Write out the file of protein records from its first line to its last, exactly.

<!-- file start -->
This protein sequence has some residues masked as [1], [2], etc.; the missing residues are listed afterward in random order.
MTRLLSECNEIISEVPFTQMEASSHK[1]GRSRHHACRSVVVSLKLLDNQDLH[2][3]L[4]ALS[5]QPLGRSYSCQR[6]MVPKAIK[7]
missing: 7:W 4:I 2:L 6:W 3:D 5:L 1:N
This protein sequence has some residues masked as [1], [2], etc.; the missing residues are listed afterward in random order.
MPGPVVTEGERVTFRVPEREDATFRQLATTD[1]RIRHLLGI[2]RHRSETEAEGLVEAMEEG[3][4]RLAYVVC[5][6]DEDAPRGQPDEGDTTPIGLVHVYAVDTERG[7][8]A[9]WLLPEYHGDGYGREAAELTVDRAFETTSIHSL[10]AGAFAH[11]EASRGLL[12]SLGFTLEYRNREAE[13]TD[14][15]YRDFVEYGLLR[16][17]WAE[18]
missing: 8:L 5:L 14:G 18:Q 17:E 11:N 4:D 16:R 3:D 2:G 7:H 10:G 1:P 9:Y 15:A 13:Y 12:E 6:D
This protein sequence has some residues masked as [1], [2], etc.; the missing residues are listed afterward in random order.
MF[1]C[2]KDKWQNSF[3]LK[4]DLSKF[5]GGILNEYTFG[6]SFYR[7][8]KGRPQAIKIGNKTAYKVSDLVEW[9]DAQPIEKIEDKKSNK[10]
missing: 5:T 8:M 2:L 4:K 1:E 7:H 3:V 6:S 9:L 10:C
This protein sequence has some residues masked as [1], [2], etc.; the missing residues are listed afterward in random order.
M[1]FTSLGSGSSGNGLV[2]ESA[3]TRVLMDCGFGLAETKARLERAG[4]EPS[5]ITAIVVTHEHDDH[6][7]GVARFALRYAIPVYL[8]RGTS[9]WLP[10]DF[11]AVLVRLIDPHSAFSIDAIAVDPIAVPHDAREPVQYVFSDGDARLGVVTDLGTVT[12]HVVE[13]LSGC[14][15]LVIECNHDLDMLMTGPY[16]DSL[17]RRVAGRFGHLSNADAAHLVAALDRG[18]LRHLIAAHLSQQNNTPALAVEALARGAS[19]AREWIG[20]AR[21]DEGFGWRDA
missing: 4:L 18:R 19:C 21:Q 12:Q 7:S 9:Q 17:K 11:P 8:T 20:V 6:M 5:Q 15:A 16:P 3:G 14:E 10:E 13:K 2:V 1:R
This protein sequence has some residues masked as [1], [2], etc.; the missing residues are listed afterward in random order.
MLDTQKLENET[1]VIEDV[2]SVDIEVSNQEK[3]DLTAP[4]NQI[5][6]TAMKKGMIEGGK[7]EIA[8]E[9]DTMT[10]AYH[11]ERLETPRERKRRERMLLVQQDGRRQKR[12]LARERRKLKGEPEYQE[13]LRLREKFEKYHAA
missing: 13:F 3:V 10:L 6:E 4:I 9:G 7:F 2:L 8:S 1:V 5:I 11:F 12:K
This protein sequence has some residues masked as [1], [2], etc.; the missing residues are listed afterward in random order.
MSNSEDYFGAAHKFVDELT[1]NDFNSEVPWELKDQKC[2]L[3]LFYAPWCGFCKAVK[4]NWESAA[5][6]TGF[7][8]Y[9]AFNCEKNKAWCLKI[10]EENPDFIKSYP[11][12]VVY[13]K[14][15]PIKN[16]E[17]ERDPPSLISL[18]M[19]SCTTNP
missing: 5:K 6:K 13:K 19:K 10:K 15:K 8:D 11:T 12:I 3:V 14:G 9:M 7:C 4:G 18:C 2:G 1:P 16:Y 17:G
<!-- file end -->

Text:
This protein sequence has some residues masked as [1], [2], etc.; the missing residues are listed afterward in random order.
MTRLLSECNEIISEVPFTQMEASSHK[1]GRSRHHACRSVVVSLKLLDNQDLH[2][3]L[4]ALS[5]QPLGRSYSCQR[6]MVPKAIK[7]
missing: 7:W 4:I 2:L 6:W 3:D 5:L 1:N
This protein sequence has some residues masked as [1], [2], etc.; the missing residues are listed afterward in random order.
MPGPVVTEGERVTFRVPEREDATFRQLATTD[1]RIRHLLGI[2]RHRSETEAEGLVEAMEEG[3][4]RLAYVVC[5][6]DEDAPRGQPDEGDTTPIGLVHVYAVDTERG[7][8]A[9]WLLPEYHGDGYGREAAELTVDRAFETTSIHSL[10]AGAFAH[11]EASRGLL[12]SLGFTLEYRNREAE[13]TD[14][15]YRDFVEYGLLR[16][17]WAE[18]
missing: 8:L 5:L 14:G 18:Q 17:E 11:N 4:D 16:R 3:D 2:G 7:H 10:G 1:P 9:Y 15:A 13:Y 12:E 6:D
This protein sequence has some residues masked as [1], [2], etc.; the missing residues are listed afterward in random order.
MF[1]C[2]KDKWQNSF[3]LK[4]DLSKF[5]GGILNEYTFG[6]SFYR[7][8]KGRPQAIKIGNKTAYKVSDLVEW[9]DAQPIEKIEDKKSNK[10]
missing: 5:T 8:M 2:L 4:K 1:E 7:H 3:V 6:S 9:L 10:C
This protein sequence has some residues masked as [1], [2], etc.; the missing residues are listed afterward in random order.
M[1]FTSLGSGSSGNGLV[2]ESA[3]TRVLMDCGFGLAETKARLERAG[4]EPS[5]ITAIVVTHEHDDH[6][7]GVARFALRYAIPVYL[8]RGTS[9]WLP[10]DF[11]AVLVRLIDPHSAFSIDAIAVDPIAVPHDAREPVQYVFSDGDARLGVVTDLGTVT[12]HVVE[13]LSGC[14][15]LVIECNHDLDMLMTGPY[16]DSL[17]RRVAGRFGHLSNADAAHLVAALDRG[18]LRHLIAAHLSQQNNTPALAVEALARGAS[19]AREWIG[20]AR[21]DEGFGWRDA
missing: 4:L 18:R 19:C 21:Q 12:Q 7:S 9:Q 17:K 11:P 8:T 20:V 6:M 5:Q 15:A 16:P 3:G 14:E 10:E 13:K 2:V 1:R
This protein sequence has some residues masked as [1], [2], etc.; the missing residues are listed afterward in random order.
MLDTQKLENET[1]VIEDV[2]SVDIEVSNQEK[3]DLTAP[4]NQI[5][6]TAMKKGMIEGGK[7]EIA[8]E[9]DTMT[10]AYH[11]ERLETPRERKRRERMLLVQQDGRRQKR[12]LARERRKLKGEPEYQE[13]LRLREKFEKYHAA
missing: 13:F 3:V 10:L 6:E 4:I 9:G 7:F 2:L 8:S 1:V 5:I 11:F 12:K
This protein sequence has some residues masked as [1], [2], etc.; the missing residues are listed afterward in random order.
MSNSEDYFGAAHKFVDELT[1]NDFNSEVPWELKDQKC[2]L[3]LFYAPWCGFCKAVK[4]NWESAA[5][6]TGF[7][8]Y[9]AFNCEKNKAWCLKI[10]EENPDFIKSYP[11][12]VVY[13]K[14][15]PIKN[16]E[17]ERDPPSLISL[18]M[19]SCTTNP
missing: 5:K 6:K 13:K 19:K 10:K 15:K 8:D 11:T 12:I 3:V 14:G 9:M 7:C 4:G 18:C 2:G 1:P 16:Y 17:G